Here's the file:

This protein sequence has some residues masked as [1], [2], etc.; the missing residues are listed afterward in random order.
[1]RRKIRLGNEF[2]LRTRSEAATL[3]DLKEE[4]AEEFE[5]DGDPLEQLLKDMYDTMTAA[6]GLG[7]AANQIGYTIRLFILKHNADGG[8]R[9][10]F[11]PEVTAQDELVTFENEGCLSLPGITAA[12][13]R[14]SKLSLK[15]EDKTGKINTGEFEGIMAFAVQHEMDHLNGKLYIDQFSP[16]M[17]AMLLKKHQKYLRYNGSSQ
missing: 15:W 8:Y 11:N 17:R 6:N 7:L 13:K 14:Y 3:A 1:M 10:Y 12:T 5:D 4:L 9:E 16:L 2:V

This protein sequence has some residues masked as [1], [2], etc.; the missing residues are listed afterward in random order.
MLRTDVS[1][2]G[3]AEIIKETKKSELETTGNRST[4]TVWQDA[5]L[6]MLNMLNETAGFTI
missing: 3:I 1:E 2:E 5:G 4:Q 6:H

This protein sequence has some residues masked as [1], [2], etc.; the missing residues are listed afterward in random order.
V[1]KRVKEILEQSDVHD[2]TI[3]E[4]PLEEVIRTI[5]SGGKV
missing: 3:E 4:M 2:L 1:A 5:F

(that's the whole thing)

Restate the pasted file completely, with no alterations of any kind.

This protein sequence has some residues masked as [1], [2], etc.; the missing residues are listed afterward in random order.
[1]RRKIRLGNEF[2]LRTRSEAATL[3]DLKEE[4]AEEFE[5]DGDPLEQLLKDMYDTMTAA[6]GLG[7]AANQIGYTIRLFILKHNADGG[8]R[9][10]F[11]PEVTAQDELVTFENEGCLSLPGITAA[12][13]R[14]SKLSLK[15]EDKTGKINTGEFEGIMAFAVQHEMDHLNGKLYIDQFSP[16]M[17]AMLLKKHQKYLRYNGSSQ
missing: 15:W 8:Y 11:N 17:R 6:N 7:L 13:K 14:Y 3:A 1:M 10:Y 12:T 5:D 4:L 9:E 16:L 2:V

This protein sequence has some residues masked as [1], [2], etc.; the missing residues are listed afterward in random order.
MLRTDVS[1][2]G[3]AEIIKETKKSELETTGNRST[4]TVWQDA[5]L[6]MLNMLNETAGFTI
missing: 3:I 1:E 2:E 5:G 4:Q 6:H

This protein sequence has some residues masked as [1], [2], etc.; the missing residues are listed afterward in random order.
V[1]KRVKEILEQSDVHD[2]TI[3]E[4]PLEEVIRTI[5]SGGKV
missing: 3:E 4:M 2:L 1:A 5:F